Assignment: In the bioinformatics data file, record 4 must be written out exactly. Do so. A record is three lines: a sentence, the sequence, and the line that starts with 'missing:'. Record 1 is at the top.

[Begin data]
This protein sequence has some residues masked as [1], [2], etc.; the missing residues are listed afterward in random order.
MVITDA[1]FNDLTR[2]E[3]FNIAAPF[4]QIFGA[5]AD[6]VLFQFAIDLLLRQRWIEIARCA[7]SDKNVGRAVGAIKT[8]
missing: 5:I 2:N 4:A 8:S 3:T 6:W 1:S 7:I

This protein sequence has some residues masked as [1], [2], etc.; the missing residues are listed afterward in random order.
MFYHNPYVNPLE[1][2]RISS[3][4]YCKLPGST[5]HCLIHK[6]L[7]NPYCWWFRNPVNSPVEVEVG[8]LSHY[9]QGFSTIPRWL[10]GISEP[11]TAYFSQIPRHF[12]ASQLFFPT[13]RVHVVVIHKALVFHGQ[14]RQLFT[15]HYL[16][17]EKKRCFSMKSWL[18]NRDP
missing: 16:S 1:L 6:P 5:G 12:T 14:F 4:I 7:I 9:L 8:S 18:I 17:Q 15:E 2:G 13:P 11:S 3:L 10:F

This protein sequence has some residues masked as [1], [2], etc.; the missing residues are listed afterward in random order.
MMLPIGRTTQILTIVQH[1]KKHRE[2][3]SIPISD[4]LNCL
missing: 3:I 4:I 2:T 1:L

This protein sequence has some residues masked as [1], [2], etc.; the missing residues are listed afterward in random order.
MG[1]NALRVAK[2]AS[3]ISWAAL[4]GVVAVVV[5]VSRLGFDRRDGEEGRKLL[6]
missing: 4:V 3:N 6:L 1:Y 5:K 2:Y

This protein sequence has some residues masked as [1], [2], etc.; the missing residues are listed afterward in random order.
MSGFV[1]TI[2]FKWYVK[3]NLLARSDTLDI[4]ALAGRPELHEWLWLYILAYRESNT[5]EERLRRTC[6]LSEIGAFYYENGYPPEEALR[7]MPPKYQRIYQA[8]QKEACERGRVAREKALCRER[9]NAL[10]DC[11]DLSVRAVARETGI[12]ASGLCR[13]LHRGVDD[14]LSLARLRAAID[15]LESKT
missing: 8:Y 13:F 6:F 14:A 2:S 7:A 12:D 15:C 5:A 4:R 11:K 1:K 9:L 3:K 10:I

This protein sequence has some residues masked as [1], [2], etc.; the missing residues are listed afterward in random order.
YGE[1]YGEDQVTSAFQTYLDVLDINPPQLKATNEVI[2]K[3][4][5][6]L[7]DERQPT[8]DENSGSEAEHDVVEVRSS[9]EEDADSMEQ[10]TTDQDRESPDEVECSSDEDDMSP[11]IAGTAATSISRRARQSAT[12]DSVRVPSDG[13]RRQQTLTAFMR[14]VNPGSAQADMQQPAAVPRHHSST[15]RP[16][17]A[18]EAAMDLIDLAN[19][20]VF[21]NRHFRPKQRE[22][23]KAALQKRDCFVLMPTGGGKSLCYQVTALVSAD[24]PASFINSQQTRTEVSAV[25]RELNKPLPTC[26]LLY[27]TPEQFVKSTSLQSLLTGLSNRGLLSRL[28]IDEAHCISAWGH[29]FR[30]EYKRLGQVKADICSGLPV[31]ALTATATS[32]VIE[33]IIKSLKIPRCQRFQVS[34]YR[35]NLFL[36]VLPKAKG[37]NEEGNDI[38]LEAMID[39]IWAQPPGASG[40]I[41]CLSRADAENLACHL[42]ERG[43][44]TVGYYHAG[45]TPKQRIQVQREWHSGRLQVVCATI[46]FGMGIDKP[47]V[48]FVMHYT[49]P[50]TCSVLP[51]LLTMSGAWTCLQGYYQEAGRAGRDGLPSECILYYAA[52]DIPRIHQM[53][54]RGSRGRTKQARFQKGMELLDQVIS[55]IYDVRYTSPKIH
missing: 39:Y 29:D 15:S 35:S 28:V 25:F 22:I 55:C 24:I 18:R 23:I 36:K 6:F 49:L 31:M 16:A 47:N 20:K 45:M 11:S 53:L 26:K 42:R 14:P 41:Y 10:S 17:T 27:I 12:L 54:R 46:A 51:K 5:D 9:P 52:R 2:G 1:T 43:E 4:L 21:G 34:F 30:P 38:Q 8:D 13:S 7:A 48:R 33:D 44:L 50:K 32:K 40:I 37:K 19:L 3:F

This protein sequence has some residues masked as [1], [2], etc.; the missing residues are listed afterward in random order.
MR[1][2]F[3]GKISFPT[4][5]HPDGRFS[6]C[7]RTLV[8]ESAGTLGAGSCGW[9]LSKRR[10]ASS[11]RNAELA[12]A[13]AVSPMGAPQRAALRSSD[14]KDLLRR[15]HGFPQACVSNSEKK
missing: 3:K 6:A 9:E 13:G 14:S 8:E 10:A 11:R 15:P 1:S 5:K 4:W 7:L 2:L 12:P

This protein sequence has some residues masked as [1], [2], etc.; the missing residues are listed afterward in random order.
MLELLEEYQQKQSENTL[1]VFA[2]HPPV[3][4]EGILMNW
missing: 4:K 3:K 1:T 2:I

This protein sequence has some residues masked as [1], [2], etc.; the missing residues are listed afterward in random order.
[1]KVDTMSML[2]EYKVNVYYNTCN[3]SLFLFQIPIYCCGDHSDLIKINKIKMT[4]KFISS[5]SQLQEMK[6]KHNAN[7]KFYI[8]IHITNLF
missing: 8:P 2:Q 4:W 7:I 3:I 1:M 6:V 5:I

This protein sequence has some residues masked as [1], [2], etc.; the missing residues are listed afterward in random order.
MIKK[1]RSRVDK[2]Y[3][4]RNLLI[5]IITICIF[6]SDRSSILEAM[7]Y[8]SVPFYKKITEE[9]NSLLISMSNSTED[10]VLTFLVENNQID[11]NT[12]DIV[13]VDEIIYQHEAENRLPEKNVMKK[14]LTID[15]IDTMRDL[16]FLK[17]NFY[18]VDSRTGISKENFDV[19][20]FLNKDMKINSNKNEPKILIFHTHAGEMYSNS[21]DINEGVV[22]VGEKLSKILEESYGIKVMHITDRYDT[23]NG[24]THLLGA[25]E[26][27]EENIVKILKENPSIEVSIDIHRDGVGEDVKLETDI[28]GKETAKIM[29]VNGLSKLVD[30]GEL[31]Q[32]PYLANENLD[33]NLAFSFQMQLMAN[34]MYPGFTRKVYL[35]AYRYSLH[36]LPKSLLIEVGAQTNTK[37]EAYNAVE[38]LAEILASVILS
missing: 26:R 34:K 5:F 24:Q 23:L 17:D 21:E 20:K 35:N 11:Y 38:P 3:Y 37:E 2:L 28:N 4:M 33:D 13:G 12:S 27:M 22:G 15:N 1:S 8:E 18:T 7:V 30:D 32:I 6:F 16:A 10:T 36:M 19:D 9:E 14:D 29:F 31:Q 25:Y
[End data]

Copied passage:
This protein sequence has some residues masked as [1], [2], etc.; the missing residues are listed afterward in random order.
MG[1]NALRVAK[2]AS[3]ISWAAL[4]GVVAVVV[5]VSRLGFDRRDGEEGRKLL[6]
missing: 4:V 3:N 6:L 1:Y 5:K 2:Y